Groundwater is a precious gift of nature and is being used for drinking, agricultural, industrial, livestock. In Punjab province of Pakistan groundwater is contributing about fifty percent towards irrigation water requirements where a large aquifer underlying the Indus River Basin (IRB) is being depleted rapidly. In the present research a methodology/criterion has been developed and applied for identification of the suitable sites for recharging the aquifer artificially in the Punjab province in Pakistan. Major activities carried out include the installation of exploratory boreholes, collection and analysis of soil and water samples, determination of aquifer parameter (hydraulic conductivity) in laboratory. Other field observations include observation of groundwater levels, land availability, water  availability, and physiographic features. On the basis of field surveys and laboratory investigations, criteria for identification of potential sites for artificial recharge to augment the groundwater reservoir has been developed. Keeping in view the parameters adopted in the criteria, thirteen potential sites in the critical areas have been identified for artificial recharge to replenish the depleting groundwater levels. This research provides guidelines for the decision-makers for future investment for sustainable groundwater management.

Keywords: Groundwater, Artificial recharge, Aquifer, Lithology, Rainfall, Indus-River-Basin, Punjab, Pakistan.

DOI: 10.55284/cjac.v7i2.657

Citation | Ghulam Zakir-Hassan; Jehangir F Punthakey; Faiz Raza Hassan; Ghulam Shabir (2022). Methodology for Identification of Potential Sites for Artificial Groundwater Recharge in Punjab Province of Pakistan. Canadian Journal of Agriculture and Crops, 7(2): 46-77.

Copyright: © 2022 by the authors. This article is an open access article distributed under the terms and conditions of the Creative Commons Attribution (CC BY) license (

Funding : This study received no specific financial support.

Competing Interests: The authors declare that they have no competing interests.

History : Received: 2 May 2022 / Revised: 10 June 2022 / Accepted: 24 June 2022 / Published: 7 July 2022.

Publisher: Online Science Publishing

Highlights of this paper

  • Development of a criteria for selection of sites for artificial recharge.
  • Methodology for selection of potential sites for managed aquifer recharge for sustainable groundwater management.
  • Investment options for decision making water resources planners in Pakistan.


Water is an essential commodity for existence of life on planet. An assured supply of wholesome water has, therefore, been the prime concern of all societies [1]. In our own time the increasing stress on the supportive and assimilative capacities of water systems has led to a growing realization that it is only through a scientific approach to their management that we can hope to sustain the quality and regular availability of this basic human requirement. The need for appropriate integrated studies in developing countries is all the more important in view of an increasing population, widespread aridity and scarcity of fiscal resources, and changing hydro-meteorological conditions. Groundwater, surface water and land comprise a complex interlocked system and they must be considered and managed in their totality towards making the most optimal use of this precious resource. With the advent of remote sensing and sophisticated data processing techniques, the speed and scale of investigations of visible resources such as land and surface water have greatly improved. An understanding of the invisible groundwater regimes and quantification of their characteristic parameters, however, continue to remain mostly inferential and indirect. Groundwater resources are now being increasingly tapped to meet societal needs on account of their possible availability in the vicinity of the consumer. However, it is important to recognize that although groundwater has ubiquitous occurrence and vast magnitude, its potential as a perennial source is subject to wide spatio-temporal variations. It is renewable but not inexhaustible. It is underground but not entirely protected from pollution [2].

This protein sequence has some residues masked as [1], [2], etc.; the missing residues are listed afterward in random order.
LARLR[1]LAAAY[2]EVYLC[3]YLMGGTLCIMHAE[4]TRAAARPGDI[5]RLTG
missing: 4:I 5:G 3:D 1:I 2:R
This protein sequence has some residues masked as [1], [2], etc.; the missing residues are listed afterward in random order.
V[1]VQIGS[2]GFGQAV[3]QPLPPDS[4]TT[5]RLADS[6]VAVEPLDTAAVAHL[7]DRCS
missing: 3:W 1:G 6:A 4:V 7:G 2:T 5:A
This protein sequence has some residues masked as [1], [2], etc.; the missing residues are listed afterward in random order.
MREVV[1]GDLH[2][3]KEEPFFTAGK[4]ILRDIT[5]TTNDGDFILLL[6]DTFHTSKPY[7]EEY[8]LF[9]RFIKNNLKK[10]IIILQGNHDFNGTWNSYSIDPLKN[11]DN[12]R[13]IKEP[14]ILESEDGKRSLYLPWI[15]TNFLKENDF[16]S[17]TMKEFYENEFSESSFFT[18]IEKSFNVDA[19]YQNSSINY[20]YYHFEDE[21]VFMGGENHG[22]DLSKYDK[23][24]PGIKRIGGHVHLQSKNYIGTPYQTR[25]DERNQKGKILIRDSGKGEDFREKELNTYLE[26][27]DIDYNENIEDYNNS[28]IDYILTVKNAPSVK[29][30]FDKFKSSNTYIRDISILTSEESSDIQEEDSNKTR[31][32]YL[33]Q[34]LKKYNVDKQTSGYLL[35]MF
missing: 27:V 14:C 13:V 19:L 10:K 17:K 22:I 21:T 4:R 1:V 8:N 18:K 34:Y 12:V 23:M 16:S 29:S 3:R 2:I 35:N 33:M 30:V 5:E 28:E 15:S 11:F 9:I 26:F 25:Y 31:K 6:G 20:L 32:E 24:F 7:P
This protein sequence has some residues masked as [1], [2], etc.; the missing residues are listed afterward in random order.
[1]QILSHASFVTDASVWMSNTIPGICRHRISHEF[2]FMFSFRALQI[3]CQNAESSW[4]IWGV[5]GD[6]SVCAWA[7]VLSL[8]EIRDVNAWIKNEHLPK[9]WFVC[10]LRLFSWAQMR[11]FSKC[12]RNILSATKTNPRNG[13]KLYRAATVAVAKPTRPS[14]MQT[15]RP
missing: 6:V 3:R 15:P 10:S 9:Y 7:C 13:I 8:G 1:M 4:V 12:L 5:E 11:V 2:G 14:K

As indicated by many researchers and scientists, serious water scarcity situation may occur in Pakistan and the country may suffer badly, if necessary, measures are not taken from today for the management of water resources [3]. Since last many years, rapid increase in population has resulted in over extraction of ground water especially in the urban areas to meet with human demands due to which underground watertable is depleting at alarming rates [4]. Also in rural areas, surface water is insufficient to meet with the demands of agriculture sector due to continuous increase in food and fiber requirements. It is worth mentioning that groundwater is contributing about 40% of total water being used for irrigation purposes in the Province, while almost 100% demands for drinking water are being met from groundwater [5]. The un-planned pumpage of groundwater is also causing salt-water intrusion into fresh groundwater due to which sweet groundwater resource is becoming scarce [6]. This needs formulation of long term policy framework and comprehensive planning to guard against fast depleting ground water resources [7].

This critical situation needs to be addressed for our future generation and country’s economic growth. During monsoon rains, when lands are generally saturated and need no canal irrigation, the surplus canal water can be injected into aquifer after necessary de-silting and treatment. The rainfall water in suitable depressions and natural drains can also be used for recharging purpose. Realizing the intensity of problem, the IRI conducted research studies on artificial recharge of groundwater aquifer funded by the Provincial Government under annual development program [8].